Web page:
There are others who are way more adept at explaining hand piecing so please take a look at this video which I've recommended before - she gives instructions for both hand and machine piecing inset seams.

The ultimate book on hand piecing is also by Jinny Beyer - Quilt Making By Hand. I just can't think of any better book that explains the whole step-by-step process with clear visual instructions.

And that's it.

Simples.

Adddendum: If you have any further questions I'll add them and answer them in this blog post.

With grateful thanks to The Photographer's Assistant age 11 who had to be dragged away from the more pressing business of  'styling my hair' to take the images for this post.








28 comments:

  1. Hand piecing is rewarding, but many are scared to try. Your explanation is great. Hopefully others will try. Chris

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  2. Thanks for the tip about which needles to use. I do quite a bit of hand piecing but I always think my stitches aren't small enough, so this will help.

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  3. So good to see someone else who enjoys hand piecing. Most see it as a lost art, something done ages ago. I find it so much more accurate, and since I'm not in a race with anyone to finish
    I enjoy the process, and find it very relaxing. Thanks for getting it 'out there' that we still exist.

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  4. Great explanation thank you - although as I started off life as an EPPer I could sew up more accurately and quicker doing it the EPP way. I guess it's what we get used to.

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  5. Many thanks to your young photographer. Job well done. Hair stylist too?
    I was taught that, after pulling my needle through with all the running stitches, to take a back stitch as the next stitch (or first stitch) in my load of running stitches. That way, it secures the work you've already done.
    I do like your fussy cut little girl.

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    1. I know the thinking behind back-stitching every so often is if a) to secure the seam and b) should a seam come apart it can't come apart the whole way because you've back-stitched but I still don't! I think if you are stitching small enough and your end sewing on and off is secure enough all will be fine. Fingers crossed!

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  6. I have made a few hand pieced quilts mainly while hanging around for kids during - swimming, ballet, music lessons and the rest! I should do a few more really as it is such a relaxing way to sew rather than chain piecing on the machine! And great for a complicated pattern.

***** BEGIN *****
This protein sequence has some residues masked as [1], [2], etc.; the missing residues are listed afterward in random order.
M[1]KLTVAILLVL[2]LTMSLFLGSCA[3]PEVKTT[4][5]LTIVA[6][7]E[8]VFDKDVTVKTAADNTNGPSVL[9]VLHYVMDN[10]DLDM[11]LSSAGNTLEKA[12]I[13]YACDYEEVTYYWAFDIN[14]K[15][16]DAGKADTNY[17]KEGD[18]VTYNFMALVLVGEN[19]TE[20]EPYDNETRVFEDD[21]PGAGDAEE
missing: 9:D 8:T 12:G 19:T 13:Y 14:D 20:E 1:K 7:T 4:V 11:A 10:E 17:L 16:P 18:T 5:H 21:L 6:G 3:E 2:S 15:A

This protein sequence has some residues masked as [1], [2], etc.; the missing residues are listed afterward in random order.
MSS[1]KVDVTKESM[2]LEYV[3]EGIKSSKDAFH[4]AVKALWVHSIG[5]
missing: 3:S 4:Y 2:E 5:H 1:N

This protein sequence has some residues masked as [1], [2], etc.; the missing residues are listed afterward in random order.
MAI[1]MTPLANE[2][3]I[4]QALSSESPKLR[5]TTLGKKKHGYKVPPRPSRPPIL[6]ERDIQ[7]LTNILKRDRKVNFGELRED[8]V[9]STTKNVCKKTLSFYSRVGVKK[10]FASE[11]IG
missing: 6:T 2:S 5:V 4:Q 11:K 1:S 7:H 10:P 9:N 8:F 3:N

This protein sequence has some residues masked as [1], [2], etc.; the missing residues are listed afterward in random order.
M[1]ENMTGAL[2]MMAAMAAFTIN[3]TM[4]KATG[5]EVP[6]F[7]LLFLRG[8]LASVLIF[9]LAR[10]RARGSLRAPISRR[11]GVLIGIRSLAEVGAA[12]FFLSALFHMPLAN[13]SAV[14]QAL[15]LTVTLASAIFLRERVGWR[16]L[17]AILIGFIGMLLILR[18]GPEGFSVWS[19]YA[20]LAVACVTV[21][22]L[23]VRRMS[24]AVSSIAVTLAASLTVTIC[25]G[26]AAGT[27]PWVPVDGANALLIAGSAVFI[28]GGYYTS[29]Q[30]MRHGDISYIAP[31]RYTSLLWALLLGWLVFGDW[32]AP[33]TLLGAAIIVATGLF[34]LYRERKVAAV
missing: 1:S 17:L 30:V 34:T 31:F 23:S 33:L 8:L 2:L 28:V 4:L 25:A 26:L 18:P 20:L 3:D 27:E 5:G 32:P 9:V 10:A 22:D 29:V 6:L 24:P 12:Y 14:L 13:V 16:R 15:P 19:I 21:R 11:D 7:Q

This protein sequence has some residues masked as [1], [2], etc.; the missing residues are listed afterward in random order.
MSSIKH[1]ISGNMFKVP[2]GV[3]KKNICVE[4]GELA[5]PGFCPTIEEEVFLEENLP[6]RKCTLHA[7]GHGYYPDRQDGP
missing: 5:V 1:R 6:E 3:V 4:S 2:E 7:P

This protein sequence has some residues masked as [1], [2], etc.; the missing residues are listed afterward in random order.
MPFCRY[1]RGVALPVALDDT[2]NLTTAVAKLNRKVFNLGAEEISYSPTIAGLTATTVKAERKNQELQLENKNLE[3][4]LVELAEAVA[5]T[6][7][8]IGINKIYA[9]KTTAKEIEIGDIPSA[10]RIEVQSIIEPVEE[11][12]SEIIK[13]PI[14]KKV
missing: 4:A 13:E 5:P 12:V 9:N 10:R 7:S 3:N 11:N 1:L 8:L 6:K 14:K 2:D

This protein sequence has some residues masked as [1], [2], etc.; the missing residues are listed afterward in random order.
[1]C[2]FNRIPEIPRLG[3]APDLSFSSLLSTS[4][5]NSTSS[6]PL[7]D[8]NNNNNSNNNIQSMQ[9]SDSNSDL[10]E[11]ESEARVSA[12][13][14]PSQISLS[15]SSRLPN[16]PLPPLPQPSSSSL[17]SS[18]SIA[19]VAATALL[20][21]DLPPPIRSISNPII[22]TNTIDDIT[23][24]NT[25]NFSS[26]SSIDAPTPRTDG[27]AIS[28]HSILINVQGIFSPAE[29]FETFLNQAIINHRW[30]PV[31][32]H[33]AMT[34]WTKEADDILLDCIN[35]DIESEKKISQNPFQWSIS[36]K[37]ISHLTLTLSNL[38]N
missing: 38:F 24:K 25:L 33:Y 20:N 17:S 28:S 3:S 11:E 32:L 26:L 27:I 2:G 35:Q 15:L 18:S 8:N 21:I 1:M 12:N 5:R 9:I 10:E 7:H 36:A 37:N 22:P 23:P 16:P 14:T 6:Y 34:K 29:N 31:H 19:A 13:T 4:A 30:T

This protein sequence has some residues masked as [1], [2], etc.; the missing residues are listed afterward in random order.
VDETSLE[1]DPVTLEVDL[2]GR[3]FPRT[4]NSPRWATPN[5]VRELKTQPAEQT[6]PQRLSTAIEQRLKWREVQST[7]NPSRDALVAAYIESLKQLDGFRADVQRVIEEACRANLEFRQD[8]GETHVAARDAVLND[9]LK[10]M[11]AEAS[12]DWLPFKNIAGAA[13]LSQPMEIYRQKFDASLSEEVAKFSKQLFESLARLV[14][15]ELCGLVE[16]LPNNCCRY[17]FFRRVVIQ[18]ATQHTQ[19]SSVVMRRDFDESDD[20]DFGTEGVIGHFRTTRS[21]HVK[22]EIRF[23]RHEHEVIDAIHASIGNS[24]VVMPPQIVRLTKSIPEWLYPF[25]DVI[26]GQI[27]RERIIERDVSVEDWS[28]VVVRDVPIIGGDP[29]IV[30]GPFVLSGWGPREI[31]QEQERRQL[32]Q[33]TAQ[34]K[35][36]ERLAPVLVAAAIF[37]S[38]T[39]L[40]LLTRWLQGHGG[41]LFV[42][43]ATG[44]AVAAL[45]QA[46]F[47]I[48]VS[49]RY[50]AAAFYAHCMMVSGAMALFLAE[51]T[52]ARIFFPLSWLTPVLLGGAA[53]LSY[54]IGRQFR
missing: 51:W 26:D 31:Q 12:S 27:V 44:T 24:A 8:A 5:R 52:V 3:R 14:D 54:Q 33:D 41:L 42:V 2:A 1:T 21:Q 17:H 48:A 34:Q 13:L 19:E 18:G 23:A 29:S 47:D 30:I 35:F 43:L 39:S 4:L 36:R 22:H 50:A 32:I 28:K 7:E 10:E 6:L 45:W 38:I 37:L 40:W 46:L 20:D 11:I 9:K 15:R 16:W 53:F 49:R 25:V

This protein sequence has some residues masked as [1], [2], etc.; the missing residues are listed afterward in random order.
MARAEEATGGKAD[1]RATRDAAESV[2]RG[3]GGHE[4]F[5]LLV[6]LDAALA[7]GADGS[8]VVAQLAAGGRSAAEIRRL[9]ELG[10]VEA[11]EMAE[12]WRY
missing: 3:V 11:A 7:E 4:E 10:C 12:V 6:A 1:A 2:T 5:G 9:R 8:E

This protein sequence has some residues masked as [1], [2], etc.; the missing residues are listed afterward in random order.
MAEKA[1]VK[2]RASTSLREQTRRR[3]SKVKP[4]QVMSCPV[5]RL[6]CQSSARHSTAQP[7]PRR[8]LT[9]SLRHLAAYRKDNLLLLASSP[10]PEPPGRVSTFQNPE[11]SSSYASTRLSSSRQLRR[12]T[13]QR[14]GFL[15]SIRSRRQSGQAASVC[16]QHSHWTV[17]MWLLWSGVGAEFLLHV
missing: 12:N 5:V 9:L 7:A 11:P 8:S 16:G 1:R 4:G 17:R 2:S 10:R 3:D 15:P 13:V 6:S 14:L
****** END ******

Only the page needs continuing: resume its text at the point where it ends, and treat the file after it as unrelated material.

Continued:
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  7. Thanks for the info - I always wondered what type of stitch was best for hand piecing, I thought a running stitch wouldn't have been secure enough so its great to know that it is if you do it nice and small. I just love hand sewing - I mainly do it for hand quilting -so must try this.

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  8. Thank you for the details, and I might just order that book too. The photographs are really good, I hope she has time to take more soon.

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  9. I love all the pics... thanks to your excellent photographer and thank you for making this post! I have loved hand quilting for a while now but have been scared.. and clueless on HOW to hand PIECE! thanks for solving so many mysteries for me... posting it for my fb group of handquilters to read to maybe you will see traffic higher... or maybe you just did a rocking awesome tutorial. You should share this on quilting linkys and stuff too! Very good work! And I love your ending :) Kathi

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  10. I thought too that your quilts are all made using EPP. But hand piecing you showed is a bit faster than EPP, I think.

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  11. Thank you for the wonderful tutorial. I would like to try this one day, but for now I will just enjoy your beautiful work :)

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  12. Thank you for the wonderful tutorial. I would like to try this one day, but for now I will just enjoy your beautiful work :)